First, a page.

Fremantle players celebrate Jye Amiss' first goal against North Melbourne. (Image: @freodockers - Twitter; Design: Will Cuckson)

The Dockers have started their season brilliantly, but will they be able to compete when finals arrive?

As we hit the bye rounds in the AFL season, The Inner Sanctum will be conducting our mid-season reviews of all 18 clubs and assessing the first half of the season and what fortunes may lie ahead.

Up next, Fremantle.


It’s been a long time since Fremantle fans have been able to say that their team could be a genuine contender in finals. But here they are.

Currently sitting third on the ladder, with a record of 10-3, the Dockers are looking dangerous. Not to mention they have also defeated both the Demons and Lions, the two teams above them on the ladder, in consecutive weeks. Freo fans have a lot to be excited about right now.

What’s Worked:

A lot has gone right so far this year for the Dockers, but perhaps the most impressive area of their game is the work they have done defensively.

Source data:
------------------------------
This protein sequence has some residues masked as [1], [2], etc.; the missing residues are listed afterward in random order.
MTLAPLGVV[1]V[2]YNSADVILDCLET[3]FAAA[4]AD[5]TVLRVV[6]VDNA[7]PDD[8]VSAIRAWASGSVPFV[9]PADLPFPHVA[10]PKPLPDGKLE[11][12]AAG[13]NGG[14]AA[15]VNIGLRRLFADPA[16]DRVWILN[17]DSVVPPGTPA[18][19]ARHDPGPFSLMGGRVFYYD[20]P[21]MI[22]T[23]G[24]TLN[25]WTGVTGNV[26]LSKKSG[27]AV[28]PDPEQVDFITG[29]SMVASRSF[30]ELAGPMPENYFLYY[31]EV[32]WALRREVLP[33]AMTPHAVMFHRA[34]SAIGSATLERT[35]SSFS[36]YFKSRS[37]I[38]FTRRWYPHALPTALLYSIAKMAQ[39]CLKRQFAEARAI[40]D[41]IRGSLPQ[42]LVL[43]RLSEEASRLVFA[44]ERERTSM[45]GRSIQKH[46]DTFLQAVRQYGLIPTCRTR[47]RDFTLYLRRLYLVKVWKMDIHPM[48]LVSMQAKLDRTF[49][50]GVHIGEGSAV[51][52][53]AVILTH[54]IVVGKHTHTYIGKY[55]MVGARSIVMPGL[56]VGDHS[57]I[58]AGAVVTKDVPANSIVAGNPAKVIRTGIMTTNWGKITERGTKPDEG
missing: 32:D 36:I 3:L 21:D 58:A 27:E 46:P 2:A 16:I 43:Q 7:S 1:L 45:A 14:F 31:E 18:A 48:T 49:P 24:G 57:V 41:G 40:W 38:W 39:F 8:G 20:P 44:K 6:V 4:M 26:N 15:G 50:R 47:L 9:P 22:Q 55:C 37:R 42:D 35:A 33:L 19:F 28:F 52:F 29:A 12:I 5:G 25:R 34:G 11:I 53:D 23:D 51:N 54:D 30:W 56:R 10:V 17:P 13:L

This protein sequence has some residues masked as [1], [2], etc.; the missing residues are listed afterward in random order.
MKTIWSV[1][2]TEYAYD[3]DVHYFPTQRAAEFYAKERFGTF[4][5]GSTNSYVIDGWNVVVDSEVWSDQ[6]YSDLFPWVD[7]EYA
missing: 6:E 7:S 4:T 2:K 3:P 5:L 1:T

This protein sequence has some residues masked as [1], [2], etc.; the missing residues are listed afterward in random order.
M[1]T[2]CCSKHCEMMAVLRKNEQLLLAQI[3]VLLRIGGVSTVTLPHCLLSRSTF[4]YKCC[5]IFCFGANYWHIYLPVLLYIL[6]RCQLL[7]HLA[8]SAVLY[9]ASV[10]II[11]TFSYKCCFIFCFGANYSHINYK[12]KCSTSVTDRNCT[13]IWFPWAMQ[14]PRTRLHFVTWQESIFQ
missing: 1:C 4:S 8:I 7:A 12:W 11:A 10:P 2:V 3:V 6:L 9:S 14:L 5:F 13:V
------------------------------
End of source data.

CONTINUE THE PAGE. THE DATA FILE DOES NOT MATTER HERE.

Fremantle is one of the best defensive teams in the competition, alongside last year’s premiers Melbourne who have been notoriously effective at that end of the ground in recent history. Conceding only 63.9 points per game, the Dockers have been consistently stopping the opposition from scoring, sitting fourth in the league for intercepts.

Adding to this, Fremantle ranks first for tackles, which shows its ability to apply pressure around the ground and make the opposition turn the ball over.

With multiple defenders having career-best years, including Alex Pearce, Heath Chapman, and Hayden Young, the Dockers’ backline is becoming very difficult to beat, and this is something they will want to keep up moving towards the end of the season.

What Hasn’t:

You would think that based on the important wins Fremantle has secured against the likes of Melbourne, Brisbane, Geelong, and Carlton, it would be comfortable against teams that are placed much lower on the ladder.

However, that hasn’t always been the case. The occasional slip-up has perhaps been the most frustrating part of the Dockers’ season, and it is something they need to work on.